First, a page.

How easy it is to forget how bad things were once we’re on our way to recovery. I did just that – forgot that while I’ve come to love my mother, she will never be an empathetic person. It happened this weekend.
My brother has not spoken to either parent for over 3 years and – silly me – I thought I might be able to help mend fences. The first step to repairing a damaged relationship is to honestly assess your role and offer apologies when necessary. I thought I could get my mother to accept the following apology:
I am sorry I couldn’t be what you needed me to be.
This is a fairly innocuous apology, right?
I thought that the 1st step towards getting her to accept this apology was to increase her empathy for people today; walk in someone else’s shoes. I tried to get her to imagine what she would be like if she was in her 20’s today. How might her life be different, both in positive and negative ways. It made no difference how I re framed the question, the answer was always “I can’t go back in time so what’s the point?”. It was then that I remembered that she can not relate to others; she can never see herself in someone else’s circumstance. If anyone is different than her they must be doing something wrong.
My plan resulted in a disastrous few days with her, as she kept repeating “when I was 26 I had 4 children and owned a house and had $50 for groceries and there was no so thing as credit cards………….” and so on. I wanted so badly to point out that this was equivalent to $395 today, and I could certainly feed my family and take care of household supplies on $395 weekly, but I can’t even fathom how badly that would have gone. In fact, I can never anticipate her reaction, because I am constantly putting myself in other’s shoes. Reminder to self: stop putting yourself in other’s shoes!! Lesson learned.
One of the worse aspects of growing up with a narcissistic mother was the way she acted around friends, relatives, basically any outsider. She could have been snarling at me yet when someone else walked into the room she was a sweet as could be. I can’t begin to count the number of people who told me how lucky I was to have such a great mother. Talk about confusing! I gradually came to believe that I was the most horrid being ever, since my mother told me so, and everyone else told me how great she was, while I hated her. Had to be me, right?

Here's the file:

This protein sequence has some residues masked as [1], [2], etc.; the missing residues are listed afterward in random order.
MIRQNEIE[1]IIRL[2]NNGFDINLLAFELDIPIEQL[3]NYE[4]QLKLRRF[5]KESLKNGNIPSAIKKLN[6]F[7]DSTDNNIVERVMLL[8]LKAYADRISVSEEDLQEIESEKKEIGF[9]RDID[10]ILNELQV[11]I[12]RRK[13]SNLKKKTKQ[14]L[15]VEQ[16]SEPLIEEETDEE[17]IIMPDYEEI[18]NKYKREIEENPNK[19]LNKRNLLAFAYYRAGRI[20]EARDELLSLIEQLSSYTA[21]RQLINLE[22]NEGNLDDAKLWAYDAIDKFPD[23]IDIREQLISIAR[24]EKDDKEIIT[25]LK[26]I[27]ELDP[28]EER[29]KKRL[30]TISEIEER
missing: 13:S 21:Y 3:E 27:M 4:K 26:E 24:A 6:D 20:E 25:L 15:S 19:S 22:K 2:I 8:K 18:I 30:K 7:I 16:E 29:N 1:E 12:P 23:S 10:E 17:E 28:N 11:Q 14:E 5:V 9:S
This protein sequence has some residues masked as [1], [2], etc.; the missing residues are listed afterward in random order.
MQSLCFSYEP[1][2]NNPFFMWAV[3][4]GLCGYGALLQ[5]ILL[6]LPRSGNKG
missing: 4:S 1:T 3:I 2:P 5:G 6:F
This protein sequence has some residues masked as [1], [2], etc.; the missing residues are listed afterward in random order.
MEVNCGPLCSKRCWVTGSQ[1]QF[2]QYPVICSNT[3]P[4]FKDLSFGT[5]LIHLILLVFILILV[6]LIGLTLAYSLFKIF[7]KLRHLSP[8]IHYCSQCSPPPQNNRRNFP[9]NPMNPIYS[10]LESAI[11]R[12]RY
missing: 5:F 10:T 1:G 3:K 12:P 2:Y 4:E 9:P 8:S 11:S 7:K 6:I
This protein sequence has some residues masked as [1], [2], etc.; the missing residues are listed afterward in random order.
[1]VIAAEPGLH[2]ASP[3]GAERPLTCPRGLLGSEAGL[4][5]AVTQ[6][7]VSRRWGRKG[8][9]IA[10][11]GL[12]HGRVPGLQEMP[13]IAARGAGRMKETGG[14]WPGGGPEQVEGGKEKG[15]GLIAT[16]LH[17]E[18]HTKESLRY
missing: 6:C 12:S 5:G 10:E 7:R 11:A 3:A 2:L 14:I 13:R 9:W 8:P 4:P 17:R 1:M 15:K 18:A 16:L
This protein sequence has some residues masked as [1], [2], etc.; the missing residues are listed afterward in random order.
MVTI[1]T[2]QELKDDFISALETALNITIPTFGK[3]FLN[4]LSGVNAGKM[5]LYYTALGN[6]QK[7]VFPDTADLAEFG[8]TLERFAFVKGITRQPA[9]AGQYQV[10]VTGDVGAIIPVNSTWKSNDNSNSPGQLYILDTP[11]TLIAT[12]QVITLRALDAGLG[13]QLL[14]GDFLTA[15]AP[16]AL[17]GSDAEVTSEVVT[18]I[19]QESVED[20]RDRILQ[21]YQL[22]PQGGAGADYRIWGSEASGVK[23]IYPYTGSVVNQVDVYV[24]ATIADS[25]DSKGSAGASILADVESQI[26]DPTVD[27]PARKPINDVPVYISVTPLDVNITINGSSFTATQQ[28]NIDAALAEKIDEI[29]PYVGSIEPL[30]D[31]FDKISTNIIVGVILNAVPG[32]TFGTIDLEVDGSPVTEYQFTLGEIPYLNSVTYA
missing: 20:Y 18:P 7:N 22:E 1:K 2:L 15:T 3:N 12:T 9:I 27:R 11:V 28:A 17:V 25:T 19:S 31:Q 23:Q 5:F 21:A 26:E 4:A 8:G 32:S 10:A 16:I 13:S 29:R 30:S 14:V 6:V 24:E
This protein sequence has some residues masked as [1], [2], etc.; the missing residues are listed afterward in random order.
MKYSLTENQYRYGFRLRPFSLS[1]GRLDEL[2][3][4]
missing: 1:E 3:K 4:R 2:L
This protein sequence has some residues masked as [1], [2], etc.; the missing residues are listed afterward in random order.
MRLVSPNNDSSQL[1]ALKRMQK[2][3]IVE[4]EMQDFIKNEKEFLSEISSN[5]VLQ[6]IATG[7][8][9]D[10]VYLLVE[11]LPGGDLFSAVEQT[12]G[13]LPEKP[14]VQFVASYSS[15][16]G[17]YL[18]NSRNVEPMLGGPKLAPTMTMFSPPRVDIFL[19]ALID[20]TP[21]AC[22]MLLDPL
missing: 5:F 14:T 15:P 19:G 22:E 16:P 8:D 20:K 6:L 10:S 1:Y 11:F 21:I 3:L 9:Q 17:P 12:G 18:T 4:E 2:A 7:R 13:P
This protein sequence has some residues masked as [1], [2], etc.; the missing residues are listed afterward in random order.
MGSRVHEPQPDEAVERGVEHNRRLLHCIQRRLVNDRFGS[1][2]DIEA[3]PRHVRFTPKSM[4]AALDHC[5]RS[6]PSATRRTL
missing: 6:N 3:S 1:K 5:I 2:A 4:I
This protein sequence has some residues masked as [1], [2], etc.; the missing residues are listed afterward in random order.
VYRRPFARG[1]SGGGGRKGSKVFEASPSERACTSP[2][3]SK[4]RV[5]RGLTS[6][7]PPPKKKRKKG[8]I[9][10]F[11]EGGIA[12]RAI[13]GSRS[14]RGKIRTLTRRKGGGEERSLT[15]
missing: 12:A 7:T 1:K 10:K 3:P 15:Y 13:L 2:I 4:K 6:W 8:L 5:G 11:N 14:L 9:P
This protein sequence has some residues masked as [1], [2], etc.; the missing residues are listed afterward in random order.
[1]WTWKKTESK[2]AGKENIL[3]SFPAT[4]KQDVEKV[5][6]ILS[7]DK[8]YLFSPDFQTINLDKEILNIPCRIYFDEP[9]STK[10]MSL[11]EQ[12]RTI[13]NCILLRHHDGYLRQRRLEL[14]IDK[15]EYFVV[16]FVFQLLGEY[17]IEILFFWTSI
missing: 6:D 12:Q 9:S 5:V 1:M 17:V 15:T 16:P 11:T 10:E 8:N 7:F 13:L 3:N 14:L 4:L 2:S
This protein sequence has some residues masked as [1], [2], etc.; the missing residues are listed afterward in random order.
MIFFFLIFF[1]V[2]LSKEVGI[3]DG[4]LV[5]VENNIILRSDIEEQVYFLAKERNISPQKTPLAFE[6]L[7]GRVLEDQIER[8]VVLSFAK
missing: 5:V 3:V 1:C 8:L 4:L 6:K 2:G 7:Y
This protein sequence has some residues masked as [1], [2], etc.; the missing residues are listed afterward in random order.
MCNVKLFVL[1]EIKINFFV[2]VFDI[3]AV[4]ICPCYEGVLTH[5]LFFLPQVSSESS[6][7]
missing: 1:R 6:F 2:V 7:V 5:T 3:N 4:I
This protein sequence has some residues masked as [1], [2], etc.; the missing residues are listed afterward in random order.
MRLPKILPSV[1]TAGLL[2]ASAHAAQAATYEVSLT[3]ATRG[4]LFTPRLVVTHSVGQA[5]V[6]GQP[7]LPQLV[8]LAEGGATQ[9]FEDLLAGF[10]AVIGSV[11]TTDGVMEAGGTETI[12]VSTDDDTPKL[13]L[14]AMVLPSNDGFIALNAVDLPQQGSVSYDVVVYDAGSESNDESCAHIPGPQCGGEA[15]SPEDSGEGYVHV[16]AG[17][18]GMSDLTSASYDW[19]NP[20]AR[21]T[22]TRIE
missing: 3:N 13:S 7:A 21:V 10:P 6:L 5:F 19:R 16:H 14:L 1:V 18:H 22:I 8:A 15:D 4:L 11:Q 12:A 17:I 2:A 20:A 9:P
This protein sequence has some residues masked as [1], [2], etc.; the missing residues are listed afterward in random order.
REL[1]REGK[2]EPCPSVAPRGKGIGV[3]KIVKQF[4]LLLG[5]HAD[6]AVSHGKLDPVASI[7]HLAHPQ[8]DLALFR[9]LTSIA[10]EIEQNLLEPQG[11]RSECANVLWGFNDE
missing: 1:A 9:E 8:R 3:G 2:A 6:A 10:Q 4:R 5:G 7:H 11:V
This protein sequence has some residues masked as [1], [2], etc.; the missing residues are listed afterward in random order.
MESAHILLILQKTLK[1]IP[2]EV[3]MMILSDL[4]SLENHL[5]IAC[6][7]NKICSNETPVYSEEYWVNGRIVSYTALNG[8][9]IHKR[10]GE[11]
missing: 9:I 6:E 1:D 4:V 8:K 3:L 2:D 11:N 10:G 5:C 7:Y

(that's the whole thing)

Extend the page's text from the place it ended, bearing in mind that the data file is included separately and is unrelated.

My mother walks through life rejecting people who are not like her – loudly rejecting them. Unfortunately, as the years go by, there are less and less people like her. Her friend group has diminished, and will continue to do so. Since she is unable to relate to anyone other than those that mirror her, she will not make new friends, and her life will become increasingly meaningless. This is really sad.
I love my mother, but I have accepted that she will never love me the way I love my children, which makes me really sad. I approach her with a layer of armor, aware that at any point in time she will lash out and hurt me. While this might sound sad it has actually improved our relationship. Realistic expectations make a huge difference.
This article describes what happens to girls growing up with a narcissistic mother. I hope you find it helpful.